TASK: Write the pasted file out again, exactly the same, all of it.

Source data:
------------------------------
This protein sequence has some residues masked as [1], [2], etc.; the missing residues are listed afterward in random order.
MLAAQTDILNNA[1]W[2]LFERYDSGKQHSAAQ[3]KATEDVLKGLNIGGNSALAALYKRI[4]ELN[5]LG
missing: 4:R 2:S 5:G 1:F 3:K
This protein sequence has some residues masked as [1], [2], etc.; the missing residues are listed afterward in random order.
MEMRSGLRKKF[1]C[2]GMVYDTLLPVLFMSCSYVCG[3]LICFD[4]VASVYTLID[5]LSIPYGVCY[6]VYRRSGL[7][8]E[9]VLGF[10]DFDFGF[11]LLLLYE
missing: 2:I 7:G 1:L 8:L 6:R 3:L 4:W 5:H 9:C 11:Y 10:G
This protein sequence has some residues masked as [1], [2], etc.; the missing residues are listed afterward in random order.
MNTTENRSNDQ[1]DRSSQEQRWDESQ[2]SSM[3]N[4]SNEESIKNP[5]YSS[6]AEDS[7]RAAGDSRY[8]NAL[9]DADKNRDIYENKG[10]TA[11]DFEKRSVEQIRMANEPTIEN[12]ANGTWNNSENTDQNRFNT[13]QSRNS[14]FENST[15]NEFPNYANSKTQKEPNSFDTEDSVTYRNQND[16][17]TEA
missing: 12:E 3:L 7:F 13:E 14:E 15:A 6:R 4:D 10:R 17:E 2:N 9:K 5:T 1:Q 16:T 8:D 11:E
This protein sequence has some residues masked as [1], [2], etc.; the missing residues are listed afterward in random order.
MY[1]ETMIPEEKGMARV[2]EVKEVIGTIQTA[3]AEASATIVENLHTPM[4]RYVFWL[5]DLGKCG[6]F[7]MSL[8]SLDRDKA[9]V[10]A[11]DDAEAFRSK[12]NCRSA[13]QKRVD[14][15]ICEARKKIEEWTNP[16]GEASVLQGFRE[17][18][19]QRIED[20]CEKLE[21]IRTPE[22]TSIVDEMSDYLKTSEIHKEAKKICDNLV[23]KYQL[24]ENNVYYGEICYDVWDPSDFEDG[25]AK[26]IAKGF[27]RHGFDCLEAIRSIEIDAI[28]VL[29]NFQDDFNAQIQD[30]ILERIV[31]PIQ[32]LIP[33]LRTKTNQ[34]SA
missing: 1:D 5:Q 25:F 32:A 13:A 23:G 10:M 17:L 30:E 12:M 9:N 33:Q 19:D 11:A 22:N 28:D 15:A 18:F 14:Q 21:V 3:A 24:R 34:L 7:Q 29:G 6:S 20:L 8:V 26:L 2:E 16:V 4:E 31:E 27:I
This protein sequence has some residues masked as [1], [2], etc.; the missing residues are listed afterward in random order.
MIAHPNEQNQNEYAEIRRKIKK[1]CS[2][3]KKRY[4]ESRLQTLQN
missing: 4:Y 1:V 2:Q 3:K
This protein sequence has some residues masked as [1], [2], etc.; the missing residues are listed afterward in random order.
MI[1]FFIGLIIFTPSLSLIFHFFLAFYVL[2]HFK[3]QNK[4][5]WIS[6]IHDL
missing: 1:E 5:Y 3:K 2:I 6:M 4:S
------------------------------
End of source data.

This protein sequence has some residues masked as [1], [2], etc.; the missing residues are listed afterward in random order.
MLAAQTDILNNA[1]W[2]LFERYDSGKQHSAAQ[3]KATEDVLKGLNIGGNSALAALYKRI[4]ELN[5]LG
missing: 4:R 2:S 5:G 1:F 3:K
This protein sequence has some residues masked as [1], [2], etc.; the missing residues are listed afterward in random order.
MEMRSGLRKKF[1]C[2]GMVYDTLLPVLFMSCSYVCG[3]LICFD[4]VASVYTLID[5]LSIPYGVCY[6]VYRRSGL[7][8]E[9]VLGF[10]DFDFGF[11]LLLLYE
missing: 2:I 7:G 1:L 8:L 6:R 3:L 4:W 5:H 9:C 11:Y 10:G
This protein sequence has some residues masked as [1], [2], etc.; the missing residues are listed afterward in random order.
MNTTENRSNDQ[1]DRSSQEQRWDESQ[2]SSM[3]N[4]SNEESIKNP[5]YSS[6]AEDS[7]RAAGDSRY[8]NAL[9]DADKNRDIYENKG[10]TA[11]DFEKRSVEQIRMANEPTIEN[12]ANGTWNNSENTDQNRFNT[13]QSRNS[14]FENST[15]NEFPNYANSKTQKEPNSFDTEDSVTYRNQND[16][17]TEA
missing: 12:E 3:L 7:F 13:E 14:E 15:A 6:R 4:D 10:R 17:E 2:N 9:K 5:T 1:Q 16:T 8:D 11:E
This protein sequence has some residues masked as [1], [2], etc.; the missing residues are listed afterward in random order.
MY[1]ETMIPEEKGMARV[2]EVKEVIGTIQTA[3]AEASATIVENLHTPM[4]RYVFWL[5]DLGKCG[6]F[7]MSL[8]SLDRDKA[9]V[10]A[11]DDAEAFRSK[12]NCRSA[13]QKRVD[14][15]ICEARKKIEEWTNP[16]GEASVLQGFRE[17][18][19]QRIED[20]CEKLE[21]IRTPE[22]TSIVDEMSDYLKTSEIHKEAKKICDNLV[23]KYQL[24]ENNVYYGEICYDVWDPSDFEDG[25]AK[26]IAKGF[27]RHGFDCLEAIRSIEIDAI[28]VL[29]NFQDDFNAQIQD[30]ILERIV[31]PIQ[32]LIP[33]LRTKTNQ[34]SA
missing: 1:D 5:Q 25:F 32:A 13:A 23:G 10:M 17:L 30:E 12:M 9:N 33:Q 19:D 11:A 22:N 28:D 15:A 18:F 14:Q 21:V 3:A 24:R 34:L 7:Q 29:G 6:S 20:L 8:V 26:L 2:E 16:V 4:E 31:E 27:I
This protein sequence has some residues masked as [1], [2], etc.; the missing residues are listed afterward in random order.
MIAHPNEQNQNEYAEIRRKIKK[1]CS[2][3]KKRY[4]ESRLQTLQN
missing: 4:Y 1:V 2:Q 3:K
This protein sequence has some residues masked as [1], [2], etc.; the missing residues are listed afterward in random order.
MI[1]FFIGLIIFTPSLSLIFHFFLAFYVL[2]HFK[3]QNK[4][5]WIS[6]IHDL
missing: 1:E 5:Y 3:K 2:I 6:M 4:S